March Break is Finally Here!

March Break is Finally Here!

It’s finally that time of the year when a lot of us Canadians can finally get the chance to escape to some warmer climate places and away from our cold winters!  Food allergies tend to get overlooked when planning a family vacation.  If you are travelling and have food allergies, here are some tips to make sure you have a safe and relaxing vacation.

Inspect your gear
Get out your auto-injector and asthma medications and check to see that they are up to date. (EpiPen for example, offers a free service notifies the user when they are due for a replacement). If you have asthma, check your medications to see how much is left and whether you have refills ready.

When travelling with auto-injector and asthma medications, it is recommended that you keep this with you in your carry-on luggage and NOT in your checked luggage for two reasons:  The cold air in checked luggage can ruin an auto-injector and the second reason is you never know when you may experience an allergy or asthma emergency.

Depending on your allergies, you may be packing a meal or snacks as well. Assume that there could be delays in your travel and pack enough food or drink to get you through.

Know your surroundings
Make sure you understand the language, culture and health care system of the place you are visiting. Contact the hotel/resort or place you’re staying at to find out about the location, as well as services you may need (grocery stores, allergy-friendly restaurants, etc).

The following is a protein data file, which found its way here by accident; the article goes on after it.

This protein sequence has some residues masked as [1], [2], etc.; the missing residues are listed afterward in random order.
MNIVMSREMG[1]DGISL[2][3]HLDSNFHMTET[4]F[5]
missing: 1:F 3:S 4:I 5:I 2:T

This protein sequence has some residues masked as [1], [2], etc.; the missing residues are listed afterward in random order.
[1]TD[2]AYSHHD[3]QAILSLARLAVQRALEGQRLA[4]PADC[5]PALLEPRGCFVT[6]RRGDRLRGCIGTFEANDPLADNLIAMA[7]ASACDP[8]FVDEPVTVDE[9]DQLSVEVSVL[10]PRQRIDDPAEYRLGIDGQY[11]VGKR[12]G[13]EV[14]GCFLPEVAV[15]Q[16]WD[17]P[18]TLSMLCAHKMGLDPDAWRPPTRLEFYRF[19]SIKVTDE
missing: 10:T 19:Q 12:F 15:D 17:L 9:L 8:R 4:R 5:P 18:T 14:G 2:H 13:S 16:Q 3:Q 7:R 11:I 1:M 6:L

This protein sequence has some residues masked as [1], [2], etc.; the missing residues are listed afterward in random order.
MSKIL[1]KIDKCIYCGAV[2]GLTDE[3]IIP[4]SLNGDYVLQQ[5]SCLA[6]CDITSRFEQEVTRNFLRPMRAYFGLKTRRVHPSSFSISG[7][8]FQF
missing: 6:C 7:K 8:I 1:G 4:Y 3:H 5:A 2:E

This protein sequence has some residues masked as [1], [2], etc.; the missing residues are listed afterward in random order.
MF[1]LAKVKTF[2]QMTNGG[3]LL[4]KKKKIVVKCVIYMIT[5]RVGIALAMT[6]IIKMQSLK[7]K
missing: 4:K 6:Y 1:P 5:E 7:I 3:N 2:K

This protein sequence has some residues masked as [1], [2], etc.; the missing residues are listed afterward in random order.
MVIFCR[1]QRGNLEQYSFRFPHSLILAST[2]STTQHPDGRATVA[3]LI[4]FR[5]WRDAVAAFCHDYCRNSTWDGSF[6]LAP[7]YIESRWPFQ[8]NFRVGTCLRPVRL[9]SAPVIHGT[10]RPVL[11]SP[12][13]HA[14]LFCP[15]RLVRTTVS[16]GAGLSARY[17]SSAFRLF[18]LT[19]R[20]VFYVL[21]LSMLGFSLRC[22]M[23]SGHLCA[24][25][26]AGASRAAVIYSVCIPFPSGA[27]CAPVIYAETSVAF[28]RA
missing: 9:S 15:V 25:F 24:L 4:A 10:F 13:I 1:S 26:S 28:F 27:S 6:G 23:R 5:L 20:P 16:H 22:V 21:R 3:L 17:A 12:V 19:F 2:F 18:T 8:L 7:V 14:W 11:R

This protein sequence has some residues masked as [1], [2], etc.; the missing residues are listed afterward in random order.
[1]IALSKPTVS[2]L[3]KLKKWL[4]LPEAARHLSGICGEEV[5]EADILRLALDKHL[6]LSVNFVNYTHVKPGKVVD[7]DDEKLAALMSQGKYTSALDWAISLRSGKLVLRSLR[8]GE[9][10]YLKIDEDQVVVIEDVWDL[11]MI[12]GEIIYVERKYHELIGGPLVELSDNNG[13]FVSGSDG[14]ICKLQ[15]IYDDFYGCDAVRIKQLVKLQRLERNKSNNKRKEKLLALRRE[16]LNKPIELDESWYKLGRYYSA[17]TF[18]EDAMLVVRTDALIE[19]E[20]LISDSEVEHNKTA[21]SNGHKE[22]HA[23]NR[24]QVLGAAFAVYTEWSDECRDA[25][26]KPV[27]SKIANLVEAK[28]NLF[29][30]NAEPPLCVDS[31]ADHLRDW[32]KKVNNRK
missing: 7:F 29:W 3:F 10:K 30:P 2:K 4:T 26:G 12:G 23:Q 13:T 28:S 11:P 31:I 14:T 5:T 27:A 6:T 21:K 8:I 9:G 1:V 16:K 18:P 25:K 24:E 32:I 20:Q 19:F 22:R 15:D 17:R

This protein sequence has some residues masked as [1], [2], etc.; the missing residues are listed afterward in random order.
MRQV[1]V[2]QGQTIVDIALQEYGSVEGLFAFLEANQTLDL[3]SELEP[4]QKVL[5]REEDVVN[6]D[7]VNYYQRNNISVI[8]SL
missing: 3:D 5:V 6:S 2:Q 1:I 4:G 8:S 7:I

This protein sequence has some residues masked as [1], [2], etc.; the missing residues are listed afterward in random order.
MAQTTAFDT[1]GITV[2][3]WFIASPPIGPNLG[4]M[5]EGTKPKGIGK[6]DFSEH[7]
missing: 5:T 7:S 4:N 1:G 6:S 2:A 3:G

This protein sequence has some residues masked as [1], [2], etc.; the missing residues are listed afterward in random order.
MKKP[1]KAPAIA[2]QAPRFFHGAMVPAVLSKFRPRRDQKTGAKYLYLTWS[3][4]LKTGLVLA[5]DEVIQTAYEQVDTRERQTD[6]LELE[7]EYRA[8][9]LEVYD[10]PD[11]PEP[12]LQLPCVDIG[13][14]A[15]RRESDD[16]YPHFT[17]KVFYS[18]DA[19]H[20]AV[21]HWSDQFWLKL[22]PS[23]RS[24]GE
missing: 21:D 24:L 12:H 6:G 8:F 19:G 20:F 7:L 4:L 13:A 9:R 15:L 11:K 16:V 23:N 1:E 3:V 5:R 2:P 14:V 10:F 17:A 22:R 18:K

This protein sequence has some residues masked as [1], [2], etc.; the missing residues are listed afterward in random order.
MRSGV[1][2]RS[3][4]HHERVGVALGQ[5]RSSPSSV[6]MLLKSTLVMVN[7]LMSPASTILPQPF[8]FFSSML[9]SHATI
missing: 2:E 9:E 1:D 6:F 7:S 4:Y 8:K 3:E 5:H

It is beneficial to always purchase travel insurance whenever possible, and be prepared for an emergency.  You can usually purchase travel insurance through your local bank (RBC, CIBC, BMO, etc.).  Some credit cards (travel credit cards) will also have built in travel insurance coverage as well, so it’s recommended you read up on these details as well.  Find out whether your destination an emergency contact number and identify the closest hospital or health care center to your location.

Eating out
Find out which restaurants are in the area and learn about their allergy policies. Many restaurants also include allergy info on their websites, or you can phone ahead. Facebook also has travel groups for people with allergies, where travelers can share recommendations.  Yelp is also a very good app to provide lots of restaurants based on your location and can provide reviews and pictures of the restaurant.